Instruments in the lab

The labs are located at two sites: Department of Pharmaceutical Sciences, on the south campus of University at Buffalo, and in the New York State Center of Excellence in Bioinformatics and Life Sciences (CoEBLS, the main lab) at downtown Buffalo, NY. These two sites encompass a total of 1200 sq ft of well-equipped wet-lab devoted to cell culture, biochemistry experiments (for Western-blotting, electrophoresis, ELISA, etc.), column packing, treatment of proteomic samples and preparation for quantitative analysis. Major equipment includes two ultra-centrifuges, one vacuum centrifuge, one lyophilizer, one set of solid phase purification system, one UV spectrometer, three hoods, one automatic cell counter and two incubators, as well as standard equipment for protein analysis.
There are two instrument rooms at 600 sq ft in total on the 3rd floor of CoEBLS, which house a number of state-of-the-art liquid chromatography (LC) systems and mass spectrometers:

• Thermo Orbitrap Fusion Lumos Tribrid mass spectrometer

• Thermo TSQ Altis triple quadrupole mass spectrometer

• Thermo TSQ Quantiva triple quadrupole mass spectrometer

• Thermo Dionex Ultimate 3000 nano/micro HPLC systems with WPS-3000 autosamplers

• Waters Bioseparation semi-preparation HPLC system

• Several additional nano/micro LC systems (i.e. Eksigent nano-2D, Agient 1200-series micro HPLC, Shimadzu AC20 HPLC)

Among these instruments, the key ones are the three mass spectrometers set in the lab. The Oribtrap Fusion Lumos mass spectrometer is capable of performing analysis with ulta-high mass resolution (>240,000) and mass accuracy (<3 ppm). This Orbitrap instrument provides in-depth and reliable proteomic identification/quantification of biological samples, enabling comprehensive characterization of molecular mechanisms underlying pathophysiological conditions, as well as high-confidence discovery of putative biomarker candidates in patient plasma samples. It is also efficient for top-down proteomic analysis of low-MW proteins. The lab developed a unique quantitative proteomics approach, IonStar, which combines a series of experimental strategies and an MS1-based quantitative pipeline, to achieve proteome-wide quantification in large sample cohorts with high precision, low missing data, and low false altered-protein discovery rate (FADR).

The TSQ instruments, on the othe rhand, offer ultra-high sensitivity and are able to significantly decrease chemical noises by using high-resolution selective reaction monitoring (SRM). Therefore, these instruments are employed for selective, sensitive and accurate quantification of specific target proteins in biological samples, e.g. antibodies biotherapeutics, antibody-drug conjugates, circulating biomarkers. The lab developed a trapping-micro LC-MS strategy to fulfill such needs, which achieves nano LC-MS-level sensitivity and conventional LC-MS-level throughput with extraordinary robustness.

 

UB Center for Computational Research
UB center for Computation Research (CCR) is located in the same building as the main laboratory. The CCR (www.ccr.buffalo.edu) is a leading academic supercomputing facility and maintains a high-performance computing environment and high-end visualization laboratories. Its technical staffs have broad expertise in scientific computing, numerical methods, software engineering, parallel processing, and visualization. The center's extensive computing facilities, which are housed in a state-of-the-art 4000 sq ft machine room, include a 2112 processor Intel Xeon-based (64-bit) Linux cluster, and a 64 processor shared memory Itanium-based cluster. CCR currently has more than 20 Tflops of aggregate computing capacity dedicated solely to support faculty led research projects at UB, and will soon undergo a $9M expansion to 50-70 Tflops of computing capacity (4000-6000 cores) and more than 800 Tbytes of high-performance storage capacity. CCR provides several layers of support for the life sciences/bioinformatics initiatives, including access to state-of-the-art hardware and software to facilitate research, the development of customized software/databases to support data analysis and workshops/training on software packages supported by CCR.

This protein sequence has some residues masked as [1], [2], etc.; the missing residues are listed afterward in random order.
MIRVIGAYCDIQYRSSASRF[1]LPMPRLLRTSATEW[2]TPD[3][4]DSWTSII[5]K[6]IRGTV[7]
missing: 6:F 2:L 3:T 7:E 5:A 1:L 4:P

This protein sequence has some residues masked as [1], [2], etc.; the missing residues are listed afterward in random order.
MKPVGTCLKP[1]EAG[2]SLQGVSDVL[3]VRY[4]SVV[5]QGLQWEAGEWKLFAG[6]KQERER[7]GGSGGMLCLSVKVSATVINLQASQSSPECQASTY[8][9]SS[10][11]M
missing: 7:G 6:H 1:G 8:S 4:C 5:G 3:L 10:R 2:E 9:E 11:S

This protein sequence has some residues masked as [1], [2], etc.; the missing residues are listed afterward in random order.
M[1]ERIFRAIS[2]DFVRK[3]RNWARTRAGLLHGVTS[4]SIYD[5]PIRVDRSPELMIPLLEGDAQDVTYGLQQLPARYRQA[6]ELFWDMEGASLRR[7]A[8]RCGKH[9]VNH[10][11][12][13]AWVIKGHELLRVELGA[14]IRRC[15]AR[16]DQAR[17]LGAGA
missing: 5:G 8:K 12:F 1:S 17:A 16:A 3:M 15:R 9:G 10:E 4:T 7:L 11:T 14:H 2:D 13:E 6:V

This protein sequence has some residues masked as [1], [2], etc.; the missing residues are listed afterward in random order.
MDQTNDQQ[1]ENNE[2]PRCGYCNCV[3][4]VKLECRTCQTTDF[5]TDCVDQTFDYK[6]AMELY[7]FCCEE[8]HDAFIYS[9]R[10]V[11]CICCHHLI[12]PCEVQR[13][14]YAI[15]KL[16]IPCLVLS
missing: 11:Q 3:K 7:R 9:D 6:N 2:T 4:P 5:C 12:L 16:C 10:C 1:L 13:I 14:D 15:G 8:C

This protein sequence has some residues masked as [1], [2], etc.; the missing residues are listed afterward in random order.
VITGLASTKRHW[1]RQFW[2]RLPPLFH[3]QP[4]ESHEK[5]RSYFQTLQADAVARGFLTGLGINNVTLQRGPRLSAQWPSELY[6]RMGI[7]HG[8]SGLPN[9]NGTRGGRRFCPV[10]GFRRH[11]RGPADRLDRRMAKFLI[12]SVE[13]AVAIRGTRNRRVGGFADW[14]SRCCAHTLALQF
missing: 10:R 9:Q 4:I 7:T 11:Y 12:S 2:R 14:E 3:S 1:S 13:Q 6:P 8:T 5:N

Currently the lab holds a 64-node concurrent license for SEQUEST, which is running on a Dell Linux cluster in the CCR. Both the above software and the hardware are dedicated to the lab. This will enable high-throughput analysis of the large amount of proteomic data that will be produced in this project.

 

Computer and software packages for data analysis



To extensively identify the myocardial proteins in swine plasma, the large amount of proteomic data will be analyzed both in the lab and in the UB CCR. In the lab, six high-end Dell work stations, as well as a high-performance data server are dedicated to data analysis. The primary software packages that we use and develop include: 1. Proteome Discoverer (Thermo Scientific) embedded with SEQUEST for protein identification; 2. TraceFinder (Thermo Scienfici) for analysis of targeted proteomics and metabolomics data; 3. SIEVE (Thermo Scientific), for chromatogram alignment and global recgonition of MS1 quantitative features; 4. PEAKS (Bioinformatics Solutions Inc.), for De Novo sequencing; 5. Ingenuity Pathway Analysis (QIAGEN) for biological interpretation of bottom-up proteomic data; 6. in-house developed R package, IonStarStat, for data incorporation, quantification and bioinformatics analysis. We own licenses for all of the above mentioned software packages.

members

 

Update date: May, 2018